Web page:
© New Zealand Broadcasting School 2020

Increase in food poverty for Kiwi kids post-Covid

Georgie Hanafin
Breakfast club
From top left, Callum Somner, 16, prefect Andrew Walker, 17,and Danial Sear, 16, spearhead the WBHS breakfast and lunch clubs  Provided: Whangarei Boys High School

Schools are reporting new faces at their breakfast clubs as more kids are coming to school hungry.

KidsCan chief executive Julie Chapman said higher decile schools were reaching out for assistance in the wake of the Covid-19 lockdown.

"Schools tell us they're seeing many new faces at their breakfast and lunch clubs as children who haven't needed food support before, suddenly find themselves without enough to eat," she said.

Chapman called on more people and organisations to help out.

"It's really important that businesses, charities, and government all come together at this time to meet the unprecedented need, and we're so grateful to everyone who is supporting us."

With KidsCan only able to operate in schools that fall into Decile 1-4, higher decile schools are running meal clubs.

Whangarei Boys' High, which is Decile 5, have school prefects running breakfast and lunch clubs. Students are regularly calling on donations from staff and the wider community.

Principal Karen Gilbert-Smith said the need for the government to step in was urgent. 

Her school relied on donations from the Salvation Army and the community to make sure students were well-fed and ready to learn. 

Whangarei Boys' High had hired a social worker paid from funds set aside for teachers' salaries to make home visits and find out where students need help.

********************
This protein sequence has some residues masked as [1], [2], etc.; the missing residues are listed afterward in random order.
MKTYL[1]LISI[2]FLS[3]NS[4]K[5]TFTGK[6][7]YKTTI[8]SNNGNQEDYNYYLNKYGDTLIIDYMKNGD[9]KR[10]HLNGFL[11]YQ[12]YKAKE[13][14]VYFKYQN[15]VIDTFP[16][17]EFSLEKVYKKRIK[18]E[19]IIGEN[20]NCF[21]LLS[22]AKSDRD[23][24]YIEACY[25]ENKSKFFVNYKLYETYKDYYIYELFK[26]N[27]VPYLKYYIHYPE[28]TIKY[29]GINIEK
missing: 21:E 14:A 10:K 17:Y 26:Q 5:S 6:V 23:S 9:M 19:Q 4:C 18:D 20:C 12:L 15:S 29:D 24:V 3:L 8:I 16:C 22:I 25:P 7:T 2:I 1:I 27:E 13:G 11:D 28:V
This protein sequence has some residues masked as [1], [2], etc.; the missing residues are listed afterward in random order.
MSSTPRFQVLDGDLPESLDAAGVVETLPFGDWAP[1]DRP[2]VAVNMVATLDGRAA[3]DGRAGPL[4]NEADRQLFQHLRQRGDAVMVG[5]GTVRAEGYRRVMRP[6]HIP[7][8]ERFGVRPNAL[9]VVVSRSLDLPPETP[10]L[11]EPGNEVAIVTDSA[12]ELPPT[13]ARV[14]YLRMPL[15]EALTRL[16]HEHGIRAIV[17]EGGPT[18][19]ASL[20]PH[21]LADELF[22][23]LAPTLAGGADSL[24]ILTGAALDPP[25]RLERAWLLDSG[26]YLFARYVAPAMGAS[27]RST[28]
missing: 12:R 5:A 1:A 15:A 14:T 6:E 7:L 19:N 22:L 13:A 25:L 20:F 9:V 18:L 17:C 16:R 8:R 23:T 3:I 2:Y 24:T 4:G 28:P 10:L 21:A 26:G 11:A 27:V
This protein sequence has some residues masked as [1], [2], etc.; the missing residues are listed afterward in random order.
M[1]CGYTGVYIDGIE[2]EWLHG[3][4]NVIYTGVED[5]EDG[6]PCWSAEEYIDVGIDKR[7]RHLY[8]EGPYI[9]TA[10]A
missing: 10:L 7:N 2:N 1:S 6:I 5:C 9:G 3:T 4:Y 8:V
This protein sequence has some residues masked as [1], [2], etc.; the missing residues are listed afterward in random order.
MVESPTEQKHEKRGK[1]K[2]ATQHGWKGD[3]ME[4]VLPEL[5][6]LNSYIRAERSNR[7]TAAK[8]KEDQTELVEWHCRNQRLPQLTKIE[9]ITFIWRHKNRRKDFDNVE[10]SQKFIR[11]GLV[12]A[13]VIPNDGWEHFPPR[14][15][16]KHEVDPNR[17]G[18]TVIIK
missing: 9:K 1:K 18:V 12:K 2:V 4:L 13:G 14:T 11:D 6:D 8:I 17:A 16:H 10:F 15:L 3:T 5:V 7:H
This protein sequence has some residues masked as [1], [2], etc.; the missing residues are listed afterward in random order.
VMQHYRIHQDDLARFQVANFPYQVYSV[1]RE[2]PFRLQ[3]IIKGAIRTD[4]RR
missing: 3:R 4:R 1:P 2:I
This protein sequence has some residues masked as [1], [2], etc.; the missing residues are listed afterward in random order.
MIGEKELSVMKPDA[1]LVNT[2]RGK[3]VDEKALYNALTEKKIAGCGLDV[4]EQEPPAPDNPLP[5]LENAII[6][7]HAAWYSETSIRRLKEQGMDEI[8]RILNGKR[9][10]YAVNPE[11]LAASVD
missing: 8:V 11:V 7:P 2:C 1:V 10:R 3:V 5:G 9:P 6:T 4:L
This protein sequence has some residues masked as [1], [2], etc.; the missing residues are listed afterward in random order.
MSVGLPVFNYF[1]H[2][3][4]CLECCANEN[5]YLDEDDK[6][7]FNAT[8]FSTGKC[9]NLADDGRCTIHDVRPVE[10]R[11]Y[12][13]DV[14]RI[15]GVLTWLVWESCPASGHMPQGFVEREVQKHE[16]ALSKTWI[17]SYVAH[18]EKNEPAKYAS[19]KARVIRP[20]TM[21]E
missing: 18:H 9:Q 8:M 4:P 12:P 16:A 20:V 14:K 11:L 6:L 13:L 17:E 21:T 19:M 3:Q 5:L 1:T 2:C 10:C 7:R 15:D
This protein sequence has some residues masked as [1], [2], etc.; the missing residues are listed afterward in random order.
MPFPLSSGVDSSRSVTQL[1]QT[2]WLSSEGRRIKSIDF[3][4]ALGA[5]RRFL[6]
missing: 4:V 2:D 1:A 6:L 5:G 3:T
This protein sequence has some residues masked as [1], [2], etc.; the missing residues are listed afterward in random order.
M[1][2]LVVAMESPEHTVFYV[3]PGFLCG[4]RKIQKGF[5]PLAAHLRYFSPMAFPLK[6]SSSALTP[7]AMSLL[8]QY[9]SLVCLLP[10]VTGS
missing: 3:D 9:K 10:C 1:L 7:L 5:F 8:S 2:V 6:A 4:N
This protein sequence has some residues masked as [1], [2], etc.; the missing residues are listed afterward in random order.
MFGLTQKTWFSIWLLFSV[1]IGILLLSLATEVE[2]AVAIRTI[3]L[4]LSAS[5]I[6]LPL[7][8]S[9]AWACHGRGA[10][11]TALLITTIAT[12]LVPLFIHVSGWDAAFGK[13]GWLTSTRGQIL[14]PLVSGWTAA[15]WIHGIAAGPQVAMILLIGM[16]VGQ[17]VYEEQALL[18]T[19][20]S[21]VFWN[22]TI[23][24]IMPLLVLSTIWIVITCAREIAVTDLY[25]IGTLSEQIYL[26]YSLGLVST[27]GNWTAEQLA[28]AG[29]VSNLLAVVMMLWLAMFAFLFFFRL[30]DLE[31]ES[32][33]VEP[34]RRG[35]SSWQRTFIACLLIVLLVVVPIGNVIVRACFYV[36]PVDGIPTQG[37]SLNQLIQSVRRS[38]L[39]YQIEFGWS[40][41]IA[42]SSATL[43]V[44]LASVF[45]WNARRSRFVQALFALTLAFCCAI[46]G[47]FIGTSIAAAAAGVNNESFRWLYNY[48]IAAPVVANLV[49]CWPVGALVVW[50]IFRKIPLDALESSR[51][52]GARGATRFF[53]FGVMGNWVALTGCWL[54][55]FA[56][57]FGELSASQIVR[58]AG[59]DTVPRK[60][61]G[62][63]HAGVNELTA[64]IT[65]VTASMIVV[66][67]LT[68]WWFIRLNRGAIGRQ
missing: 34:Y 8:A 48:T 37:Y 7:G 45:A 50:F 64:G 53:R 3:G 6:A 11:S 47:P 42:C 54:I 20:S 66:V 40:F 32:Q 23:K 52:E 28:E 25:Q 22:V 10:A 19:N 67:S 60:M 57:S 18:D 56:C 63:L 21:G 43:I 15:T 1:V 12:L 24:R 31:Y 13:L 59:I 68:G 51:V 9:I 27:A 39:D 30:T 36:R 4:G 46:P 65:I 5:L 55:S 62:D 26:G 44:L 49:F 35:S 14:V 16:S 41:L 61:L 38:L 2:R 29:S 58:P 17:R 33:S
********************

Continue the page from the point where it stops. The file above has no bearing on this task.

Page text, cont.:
Gilbert-Smith spoke of families whose children didn't return after the lockdown ended. The school had visited parents and discovered because there was no money for the bus and food was limited, it was easier to keep the kids at home. The school intervened in one case providing food and transport, but with this becoming more common among the boys she wasn't sure how much more she would be able to help.

Identifying who needed help involved "reading between the lines", she said.

"You get the boys who mill around the Student Wellbeing Centre before school and around lunchtime and you know why they're there. Pride or embarrassment often stops them from asking directly so we usually usher them in and make sure their tummies are full so they can get on with it," she said. 

She spoke of another group of boys who were caught sneaking off school grounds to the supermarket at lunch. They had $5 between them which got them a bag of chips and a bottle of juice to share.

"They couldn't feed the whole group on $5 at the canteen. At least this way multiple boys were at least getting something to eat."

She was proud of the seniors at the school for looking out for their peers.

"They've gone out and collected board games which makes the food clubs quite a social event."

Ministry of Social Development group general manager for client service delivery, Kay Read, said in a statement that as of July 24, the ministry had paid out more than $13 billion in wage subsidies through the Covid-19 relief package.

"We have met unprecedented demand during this challenging time and MSD has played a key role in providing essential services to New Zealanders," she said.

University of Canterbury Sociology lecturer Alison Loveridge said one of the problems faced by families new to financial hardship and food poverty was the social stigma around asking for help. Not being on the radar of people who are looking out for those potentially struggling was another issue.

MSD figures show June brought an increase of 14,807 dependent children in families receiving a benefit.